Fierce harpy, daytime raptor that lives up to its name


Those unfamiliar with the fierce harpy can only wonder what monster nature could have spawned upon hearing such a name. It is a particularly impressive bird that we invite you to discover in this article.

The fierce harpy in the Accipitridae family

The fierce harpy is from the Accipitridae, a family that brings together most of the diurnal raptors, or nearly 260 different species. The size of these birds varies considerably, the smallest measuring only 20 cm while the largest measuring 1.50 m.

Their common points are as follows:

  • a hooked beak with a wax, fleshy thickness that protects the nostrils,
  • powerful legs ending in 4 fingers with long, curved and sharp talons,
  • a sharp binocular view,
  • sexual dimorphism, the male being smaller than the female,
  • a carnivorous diet (with the sole exception of the palm vulture).

Within this family, the fierce harpy (Harpia harpyja) is the only species of the genus Harpia.

Description of the fierce harpy

The fierce harpy is a eagle which is generally one meter high (the smallest measuring 80 cm). Its wingspan is double and can reach 2.20 meters. Its weight generally oscillates between 5 and 9 kg. The bird is considered the largest and most powerful eagle in South America. He can live 40 years.

Its body is blackish above and white below. The head is white, topped by an erectile crest and with a blue-black bill. When we have the leisure to observe this bird, it is its legs that we immediately notice, so thick are they. They are yellow in color, streaked with black bands. Greenhouses can reach 6-10 cm. Studies have shown that the pressure of the paws can be greater than that of the jaw of a wolf.

Despite these impressive characteristics, this eagle is not considered the most dangerous bird in the world: it is the helmeted cassowary that has this honor, all the more problematic as it is less and less afraid of humans. .

The call of the fierce harpy is quite similar to that of many eagles, transcribed by wiiiiiii. It is in the nest that the bird is heard the most, being quite silent the rest of the time. Different calls are heard when the adults are incubating, when they bring food, and are well distinguished from the calls of the young.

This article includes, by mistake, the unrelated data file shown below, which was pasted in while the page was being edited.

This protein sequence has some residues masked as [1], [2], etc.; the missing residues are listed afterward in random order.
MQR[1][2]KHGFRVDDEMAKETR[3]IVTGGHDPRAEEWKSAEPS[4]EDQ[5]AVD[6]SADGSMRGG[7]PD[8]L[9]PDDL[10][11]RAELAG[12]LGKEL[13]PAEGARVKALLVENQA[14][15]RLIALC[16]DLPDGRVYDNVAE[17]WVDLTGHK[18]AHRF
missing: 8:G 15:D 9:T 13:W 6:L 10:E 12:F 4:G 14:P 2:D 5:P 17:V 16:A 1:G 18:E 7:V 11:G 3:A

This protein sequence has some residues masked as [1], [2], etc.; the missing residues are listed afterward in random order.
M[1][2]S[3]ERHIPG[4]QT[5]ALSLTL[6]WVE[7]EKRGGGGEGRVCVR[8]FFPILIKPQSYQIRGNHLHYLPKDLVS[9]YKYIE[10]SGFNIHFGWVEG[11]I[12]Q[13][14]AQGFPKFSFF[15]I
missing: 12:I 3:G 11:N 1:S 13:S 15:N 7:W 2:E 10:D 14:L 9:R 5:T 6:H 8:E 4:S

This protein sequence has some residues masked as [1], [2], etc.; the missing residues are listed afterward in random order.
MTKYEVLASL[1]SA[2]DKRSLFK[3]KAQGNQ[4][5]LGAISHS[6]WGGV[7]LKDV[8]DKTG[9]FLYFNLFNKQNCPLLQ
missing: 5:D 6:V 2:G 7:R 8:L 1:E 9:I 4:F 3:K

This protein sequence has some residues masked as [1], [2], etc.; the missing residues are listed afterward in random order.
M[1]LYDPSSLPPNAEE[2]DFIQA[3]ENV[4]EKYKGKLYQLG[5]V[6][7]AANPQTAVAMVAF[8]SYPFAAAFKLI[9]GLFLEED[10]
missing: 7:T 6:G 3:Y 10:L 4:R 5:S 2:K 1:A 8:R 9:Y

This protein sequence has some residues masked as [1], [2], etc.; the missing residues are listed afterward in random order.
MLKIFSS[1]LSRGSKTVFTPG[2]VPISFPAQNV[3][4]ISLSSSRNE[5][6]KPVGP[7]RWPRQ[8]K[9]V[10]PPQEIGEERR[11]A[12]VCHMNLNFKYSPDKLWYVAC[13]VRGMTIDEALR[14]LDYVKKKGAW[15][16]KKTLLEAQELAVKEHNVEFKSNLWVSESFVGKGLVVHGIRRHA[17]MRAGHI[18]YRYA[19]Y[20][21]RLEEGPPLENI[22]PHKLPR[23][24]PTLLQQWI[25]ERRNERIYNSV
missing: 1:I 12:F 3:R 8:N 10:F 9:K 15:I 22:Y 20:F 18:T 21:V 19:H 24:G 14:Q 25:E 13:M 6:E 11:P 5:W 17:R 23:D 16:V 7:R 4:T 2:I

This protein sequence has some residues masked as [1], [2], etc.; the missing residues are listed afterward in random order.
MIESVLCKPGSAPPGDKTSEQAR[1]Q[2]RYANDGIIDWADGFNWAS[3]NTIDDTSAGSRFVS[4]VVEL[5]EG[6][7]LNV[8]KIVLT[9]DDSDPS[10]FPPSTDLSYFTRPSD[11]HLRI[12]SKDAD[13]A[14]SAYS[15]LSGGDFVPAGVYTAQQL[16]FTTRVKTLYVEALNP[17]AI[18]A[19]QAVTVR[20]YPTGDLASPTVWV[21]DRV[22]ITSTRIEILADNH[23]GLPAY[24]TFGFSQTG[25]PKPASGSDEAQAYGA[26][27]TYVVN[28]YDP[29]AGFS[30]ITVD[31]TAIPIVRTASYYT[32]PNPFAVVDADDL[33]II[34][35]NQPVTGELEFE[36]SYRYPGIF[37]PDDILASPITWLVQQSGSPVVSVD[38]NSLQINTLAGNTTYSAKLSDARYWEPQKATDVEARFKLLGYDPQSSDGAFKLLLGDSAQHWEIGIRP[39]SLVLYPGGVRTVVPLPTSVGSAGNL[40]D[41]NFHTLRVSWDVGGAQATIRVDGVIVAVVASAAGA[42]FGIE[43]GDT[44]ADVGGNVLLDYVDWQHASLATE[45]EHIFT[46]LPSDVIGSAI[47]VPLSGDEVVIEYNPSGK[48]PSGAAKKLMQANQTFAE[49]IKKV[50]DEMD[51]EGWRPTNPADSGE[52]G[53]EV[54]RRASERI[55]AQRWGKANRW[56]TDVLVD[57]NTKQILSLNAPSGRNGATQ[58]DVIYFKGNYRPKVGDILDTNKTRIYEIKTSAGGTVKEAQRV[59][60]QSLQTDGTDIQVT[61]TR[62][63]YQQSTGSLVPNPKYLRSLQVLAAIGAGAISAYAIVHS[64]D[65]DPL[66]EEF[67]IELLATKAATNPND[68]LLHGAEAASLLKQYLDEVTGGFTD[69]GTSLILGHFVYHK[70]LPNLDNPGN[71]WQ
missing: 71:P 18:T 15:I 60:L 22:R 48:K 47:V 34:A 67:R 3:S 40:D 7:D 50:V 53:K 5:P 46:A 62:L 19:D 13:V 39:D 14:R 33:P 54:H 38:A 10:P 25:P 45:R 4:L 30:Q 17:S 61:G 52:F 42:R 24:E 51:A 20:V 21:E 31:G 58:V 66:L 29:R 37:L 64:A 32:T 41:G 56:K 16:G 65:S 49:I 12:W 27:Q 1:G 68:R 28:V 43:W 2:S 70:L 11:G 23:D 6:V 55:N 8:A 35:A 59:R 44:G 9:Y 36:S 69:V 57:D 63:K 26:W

What does the name fierce harpy mean?

The fierce harpy was first described in 1758 by Carl von Linné, a Swedish naturalist who laid the foundations for the modern two-name nomenclature system (in which the first word circumscribes the genus and the second designates the species at breast of this kind). Carl von Linnaeus then pointed to the bird of Vultur harpyja, or harpy vulture. The identification will then evolve towards that of an eagle.

The English vernacular name (harpy eagle) is more explicit than its French equivalent. The reference to harpies remains constant. But do you know who they are? These are three deities present in Greek and Roman mythologies. They appear in the Odyssey, the story of the quest for the Golden Fleece, and in the Aeneid. Monsters with the body of a bird and the face of a woman, they are the instruments of divine vengeance – and even the gods were not beyond their reach – and sow devastation. They make people tremble all the more because they are invulnerable. They have become a benchmark in everyday language, a harpy denoting an aggressive, mean and cantankerous woman.

So what about a fierce harpy? What harm can such a creature be capable of?

How does the fierce harpy feed?

In reality, the fierce harpy is not a monster but only a extremely efficient predator, exclusively carnivorous, which does not hesitate to hunt many animals, depending on what is in its environment: sloths, parrots, raccoons, snakes and even some monkeys can thus compose its meals. Arboreal species have their preference. It can lift prey with a body mass equivalent to its own, and it is not uncommon for the bird to catch prey weighing more than 7 kg.

You might think that the bird needs space, given its wingspan, but it proves to be agile enough to move at low altitudes in tropical forests. It reaches peaks of 80 km / h.

More often than not, fierce harpies roost and can wait a long time, positioning themselves strategically near a water point where many animals pass by to quench their thirst.

Reproduction and nesting in the fierce harpy

Harpies behave like most eagles: monogamous, they are couples united for life. However, each bird has its hunting territory and they live separately to meet only for reproduction, from June to November. A spawning takes place only every two or three years.

The nests are built very high in the trees (30 to 50 meters high), with a predilection for the kapok tree, large tropical tree also called cheesemonger. The structure of the nest is made up of branches, which are then lined with leaves and moss.

The incubation period is 30 days. The female lays one or two eggs but only one young will be born, the female stopping the brooding from the first hatching. The young tries to fly after six months and will not leave his parents until the age of one.

Where can you meet the fierce harpy?

Formerly, its presence extended from Mexico to Argentina. Today, the fierce harpy has all but disappeared from Mexico. It is more present in Brazil.

Located at the top of the food chain, it knows no predators. But human activities (agriculture, animal husbandry and logging) threaten its natural habitat and the harpy has now disappeared from certain regions, particularly in Central America.

This eagle is now considered a near-threatened species by the International Union for the Conservation of Nature (IUCN), with estimates bringing the population to less than 50,000 individuals.

Photo Credit: Jonathan Wilkins